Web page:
Before the construction of the lighthouse, the rock had caused many shipwrecks because, except for a few hours a day at low tide, it lies just below the surface of the sea. By the turn of the 19th century, it was estimated that, in a typical winter, as many as six ships were wrecked on the rock. (In one storm, seventy ships had been lost off the east coast of Scotland.)

The Bell Rock Lighthouse, off the coast of Angus, Scotland, is the world’s oldest surviving sea-washed lighthouse. It was built between 1807 and 1810 by Robert Stevensonon on the Bell Rock (also known as Inchcape) in the North Sea, 11 miles (18 km) east of the Firth of Tay. Standing 35 metres (115 ft) tall, its light is visible from 35 statute miles (56 km) inland.

The masonry work on which the lighthouse rests was constructed to such a high standard that it has not been replaced or adapted in 200 years. The lamps and reflectors were replaced in 1843; the original ones are now in the lighthouse at Cape Bona vista, Newfoundland, where they are currently on display.

The days of the lighthouse keeper are not however long gone. I find this an intriguing edit to the jargon about Artificial Intelligence.  Apparently there’s no replacing eyes and ears.

According to Fisheries and Oceans Canada, there are 51 staffed lighthouses left in Canada, as of October 2017: one in New Brunswick, 23 in Newfoundland and Labrador, and 27 in British Columbia. All of these lighthouses are staffed for operational reasons, except for the light on Machias Seal Island. This lighthouse, manned by the Canadian Coast Guard, is kept occupied for sovereignty purposes due to the disputed status of the island with the US. The Coast Guard further clarified in 2022 that there are 90 people employed as lighthouse keepers across the country, all of whom are considered to be employees of the federal government, and 54 of whom operate out of British Columbia.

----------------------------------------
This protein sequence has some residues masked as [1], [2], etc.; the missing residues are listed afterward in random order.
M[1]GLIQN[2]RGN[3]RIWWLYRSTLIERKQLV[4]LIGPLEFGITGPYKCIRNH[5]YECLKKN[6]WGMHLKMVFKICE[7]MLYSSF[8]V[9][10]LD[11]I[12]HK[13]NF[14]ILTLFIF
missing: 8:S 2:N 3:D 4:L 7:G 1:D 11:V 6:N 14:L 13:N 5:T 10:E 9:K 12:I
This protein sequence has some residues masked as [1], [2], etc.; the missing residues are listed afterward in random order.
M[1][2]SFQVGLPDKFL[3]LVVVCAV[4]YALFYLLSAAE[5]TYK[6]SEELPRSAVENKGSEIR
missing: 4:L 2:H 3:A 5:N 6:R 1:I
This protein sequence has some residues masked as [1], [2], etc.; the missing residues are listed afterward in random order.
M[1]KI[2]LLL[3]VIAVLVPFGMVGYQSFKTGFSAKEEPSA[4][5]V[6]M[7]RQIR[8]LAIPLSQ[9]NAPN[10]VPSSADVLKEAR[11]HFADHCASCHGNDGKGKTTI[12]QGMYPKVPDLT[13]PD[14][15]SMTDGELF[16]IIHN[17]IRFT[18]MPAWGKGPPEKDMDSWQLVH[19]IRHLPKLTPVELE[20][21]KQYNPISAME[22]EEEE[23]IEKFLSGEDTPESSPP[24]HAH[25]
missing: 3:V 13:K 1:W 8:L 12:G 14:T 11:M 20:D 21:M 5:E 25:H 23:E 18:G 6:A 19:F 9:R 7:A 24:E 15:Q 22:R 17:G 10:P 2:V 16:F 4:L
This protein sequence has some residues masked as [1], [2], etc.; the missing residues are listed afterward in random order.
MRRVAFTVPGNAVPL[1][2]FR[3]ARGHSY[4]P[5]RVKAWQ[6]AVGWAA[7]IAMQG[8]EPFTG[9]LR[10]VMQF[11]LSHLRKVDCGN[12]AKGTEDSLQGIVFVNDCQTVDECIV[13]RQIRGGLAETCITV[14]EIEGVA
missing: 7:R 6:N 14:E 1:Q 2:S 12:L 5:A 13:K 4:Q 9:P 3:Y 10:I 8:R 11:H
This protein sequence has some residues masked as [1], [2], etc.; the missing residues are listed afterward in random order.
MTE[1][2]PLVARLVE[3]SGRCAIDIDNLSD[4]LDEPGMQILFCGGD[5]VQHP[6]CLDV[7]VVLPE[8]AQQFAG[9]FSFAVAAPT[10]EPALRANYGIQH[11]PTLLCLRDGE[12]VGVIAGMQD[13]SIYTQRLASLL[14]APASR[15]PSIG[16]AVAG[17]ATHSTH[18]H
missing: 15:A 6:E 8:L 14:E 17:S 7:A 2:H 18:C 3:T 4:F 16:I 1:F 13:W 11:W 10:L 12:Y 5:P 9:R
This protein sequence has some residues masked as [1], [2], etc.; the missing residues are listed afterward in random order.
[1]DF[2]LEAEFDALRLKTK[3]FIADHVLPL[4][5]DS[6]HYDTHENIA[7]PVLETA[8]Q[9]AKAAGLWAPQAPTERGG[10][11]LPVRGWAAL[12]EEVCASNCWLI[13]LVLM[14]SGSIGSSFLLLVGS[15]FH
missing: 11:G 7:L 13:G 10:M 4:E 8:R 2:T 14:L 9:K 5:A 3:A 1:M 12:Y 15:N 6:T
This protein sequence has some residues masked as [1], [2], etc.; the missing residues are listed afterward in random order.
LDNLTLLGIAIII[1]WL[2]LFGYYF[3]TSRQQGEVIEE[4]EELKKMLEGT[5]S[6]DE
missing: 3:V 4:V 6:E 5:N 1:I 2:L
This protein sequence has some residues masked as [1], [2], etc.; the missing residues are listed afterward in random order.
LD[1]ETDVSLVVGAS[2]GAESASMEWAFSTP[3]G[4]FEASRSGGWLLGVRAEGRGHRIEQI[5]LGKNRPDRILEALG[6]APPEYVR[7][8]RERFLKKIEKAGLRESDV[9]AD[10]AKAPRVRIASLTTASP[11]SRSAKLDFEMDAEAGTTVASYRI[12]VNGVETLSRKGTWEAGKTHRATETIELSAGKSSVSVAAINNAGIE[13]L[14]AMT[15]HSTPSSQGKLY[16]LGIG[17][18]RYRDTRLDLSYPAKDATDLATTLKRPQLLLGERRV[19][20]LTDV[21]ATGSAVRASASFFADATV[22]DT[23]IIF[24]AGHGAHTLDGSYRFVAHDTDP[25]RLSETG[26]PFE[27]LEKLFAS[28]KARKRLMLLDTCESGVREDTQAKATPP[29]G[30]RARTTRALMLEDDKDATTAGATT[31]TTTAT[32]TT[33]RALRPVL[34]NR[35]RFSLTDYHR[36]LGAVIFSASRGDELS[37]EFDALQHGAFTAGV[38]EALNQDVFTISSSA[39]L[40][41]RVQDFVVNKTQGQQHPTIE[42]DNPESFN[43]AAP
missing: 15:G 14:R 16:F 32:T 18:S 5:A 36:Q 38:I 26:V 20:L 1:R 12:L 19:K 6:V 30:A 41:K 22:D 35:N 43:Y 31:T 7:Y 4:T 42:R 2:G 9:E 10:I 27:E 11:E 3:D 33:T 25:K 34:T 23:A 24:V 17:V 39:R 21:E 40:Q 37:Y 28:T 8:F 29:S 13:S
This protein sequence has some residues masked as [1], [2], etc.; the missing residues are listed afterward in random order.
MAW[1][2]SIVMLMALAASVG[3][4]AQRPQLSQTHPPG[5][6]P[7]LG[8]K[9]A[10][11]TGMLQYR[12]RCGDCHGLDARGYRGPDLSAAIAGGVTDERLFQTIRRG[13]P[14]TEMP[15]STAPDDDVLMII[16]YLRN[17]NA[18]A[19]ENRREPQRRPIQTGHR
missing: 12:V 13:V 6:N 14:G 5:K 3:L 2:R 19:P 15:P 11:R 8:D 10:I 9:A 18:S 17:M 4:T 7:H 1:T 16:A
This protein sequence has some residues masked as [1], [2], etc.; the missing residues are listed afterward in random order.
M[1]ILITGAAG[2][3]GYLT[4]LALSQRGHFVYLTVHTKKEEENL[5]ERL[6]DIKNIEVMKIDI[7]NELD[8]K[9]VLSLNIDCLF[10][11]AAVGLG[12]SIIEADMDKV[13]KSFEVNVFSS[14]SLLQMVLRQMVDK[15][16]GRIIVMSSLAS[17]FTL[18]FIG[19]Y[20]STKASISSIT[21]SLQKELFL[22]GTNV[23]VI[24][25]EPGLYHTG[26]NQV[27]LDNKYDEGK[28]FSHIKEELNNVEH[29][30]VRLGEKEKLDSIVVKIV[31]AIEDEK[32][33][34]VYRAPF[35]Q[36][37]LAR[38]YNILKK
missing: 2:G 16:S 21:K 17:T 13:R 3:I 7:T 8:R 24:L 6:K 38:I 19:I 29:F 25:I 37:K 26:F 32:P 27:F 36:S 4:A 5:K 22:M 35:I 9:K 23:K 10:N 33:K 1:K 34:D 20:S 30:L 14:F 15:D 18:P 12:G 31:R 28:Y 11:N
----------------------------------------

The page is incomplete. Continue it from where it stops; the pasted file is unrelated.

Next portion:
I’ve read that “British Columbia is looking for lighthouse keepers — the perfect job if you like rugged coastlines, working with your hands and lots of time by yourself.” As much as my maritime passion inflames me I confess I am uncertain about embracing employment as a lighthouse keeper notwithstanding my foggy sea-going appearance.  For one thing about which I am absolutely assured, I would miss being able to drive my car every day. The automobile accounts for unparalleled and shameless commission to the elevation and diversity of mechanical perfection. It does in addition echo my erstwhile mathematical prowess, my once avid philosophic identity of axiomatic truths. It is a passion I liken to that for watches (curiously both complicated and battery powered).  Cars and watches represent the union of ethereal art and blunt materialism. It is the visual ticking of the watch hands (minutes, hours and seconds) and the audible counting of the clang of the ship’s bell, that inspire me especially. Not unlike a lighthouse, they are the signals of repetition and change, the constant movement and rotation like the altered and predictable gravity of the sea. the round-the-clock recurrence of identical shifts.

Note bene: Watercolour of the lighthouse by J. M. W. Turner (1819), Scottish National Gallery.